I’ve never cared about Jordan Peterson one way or another, but it seems clear to me that he has done overwhelmingly more good than harm with his public life. Thousands of men in particular felt great benefit from taking him on a substitute father figure. Who am I to begrudge that? I had decades where I yearned for a substitute father figure. If you are going to take on a guru, Jordan is better than 99% of them.

I can’t see any arguments that Jordan has wreaked mass destruction. To the extent he’s had an affect on people, it seems for the good. I don’t feel any emotional tug to any side of the arguments about Jordan. I’m sure that Jordan, like everyone else, benefits from accurate criticism.

I’ve never read any of his books nor listened to his lectures. I listened to one of his podcast interviews (Ten Ways the World is Getting Better). I watched the documentary on him. Why hate him unless it is out of jealousy of his success?

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How Much Do American Jews Care About Israel?

According to the new Pew Research Center report on American Jewry:

Eight-in-ten U.S. Jews say caring about Israel is an essential or important part of what being Jewish means to them. Nearly six-in-ten say they personally feel an emotional attachment to Israel, and a similar share say they follow news about the Jewish state at least somewhat closely.

…More broadly, young U.S. Jews are less emotionally attached to Israel than older ones. As of 2020, half of Jewish adults under age 30 describe themselves as very or somewhat emotionally attached to Israel (48%), compared with two-thirds of Jews ages 65 and older.

In addition, among Jews ages 50 and older, 51% say that caring about Israel is essential to what being Jewish means to them, and an additional 37% say it is important but not essential; just 10% say that caring about Israel is not important to them. By contrast, among Jewish adults under 30, one-third say that caring about Israel is essential (35%), and one-quarter (27%) say it’s not important to what being Jewish means to them.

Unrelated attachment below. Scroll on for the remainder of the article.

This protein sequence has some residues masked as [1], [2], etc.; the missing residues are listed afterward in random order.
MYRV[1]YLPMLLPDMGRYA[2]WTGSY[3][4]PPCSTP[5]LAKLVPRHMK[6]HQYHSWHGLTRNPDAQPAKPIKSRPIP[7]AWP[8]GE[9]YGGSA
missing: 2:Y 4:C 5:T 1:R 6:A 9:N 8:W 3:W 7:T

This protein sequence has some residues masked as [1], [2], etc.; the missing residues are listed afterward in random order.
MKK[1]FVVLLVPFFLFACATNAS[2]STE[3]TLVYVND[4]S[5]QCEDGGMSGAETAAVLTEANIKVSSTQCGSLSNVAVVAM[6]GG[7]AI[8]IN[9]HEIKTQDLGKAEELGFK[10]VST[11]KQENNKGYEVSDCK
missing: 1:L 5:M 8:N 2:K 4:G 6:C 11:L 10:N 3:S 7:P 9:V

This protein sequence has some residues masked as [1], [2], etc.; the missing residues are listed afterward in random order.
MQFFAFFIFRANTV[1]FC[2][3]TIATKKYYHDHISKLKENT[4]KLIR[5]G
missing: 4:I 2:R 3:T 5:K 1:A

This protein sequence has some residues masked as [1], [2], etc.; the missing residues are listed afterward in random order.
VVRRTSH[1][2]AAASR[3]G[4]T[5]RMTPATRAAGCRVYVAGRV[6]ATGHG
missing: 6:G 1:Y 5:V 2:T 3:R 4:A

The same pattern – lower levels of attachment to Israel among younger Jewish adults than among older ones – also was present in the 2013 survey. Because the 2013 survey was conducted by live interviewers over the telephone and the 2020 survey was self-administered by respondents online or on a paper questionnaire, the results on some questions are not directly comparable. This includes measures of attachment to Israel, and consequently it is difficult to know whether overall levels of attachment to Israel among Jewish Americans have changed over that seven-year period.

This Pew result is out of kilter with similar surveys of American Jewry which show much lower levels of attachment to Israel.

In his book The Israel Lobby (co-authored with Stephen Walt), John J. Mearsheimer wrote:

Yet the Israel lobby is not synonymous with American Jewry, and “Jewish lobby” is not an appropriate term for describing the various individuals and groups that work to foster U.S. support for Israel. For one thing, there is significant variation among American Jews in their depth of commitment to Israel. Roughly a third of them, in fact, do not identify Israel as a particularly salient issue. In 2004, for example, a well-regarded survey found that 36 percent of Jewish Americans were either “not very” or “not at all” emotionally attached to Israel. 6 Furthermore, many American Jews who care a lot about Israel do not support the policies endorsed endorsed by the dominant organizations in the lobby, just as many gun owners do not support every policy that the NRA advocates and not all retirees favor every position endorsed by the AARP. For example, American Jews were less enthusiastic about going to war in Iraq than the population as a whole, even though key organizations in the lobby supported the war, and they are more opposed to the war today. Finally, some of the individuals and groups that are especially vocal on Israel’s behalf, such as the Christian Zionists, are not Jewish. So while American Jews are the lobby’s predominant constituency, it is more accurate to refer to this loose coalition as the Israel lobby. It is the specific political agenda that defines the lobby, not the religious or ethnic identity of those pushing it.
The attachment that many American Jews feel for Israel is not difficult to understand, and as noted in the Introduction, it resembles the attitudes of other ethnic groups that retain an affinity for other countries or peoples with similar backgrounds in foreign lands. 7 Although many Jews in the United States were ambivalent about Zionism during the movement’s early years, support grew significantly after Hitler came to power in 1933 and especially after the horrors inflicted on the Jews during World War II became widely known. 8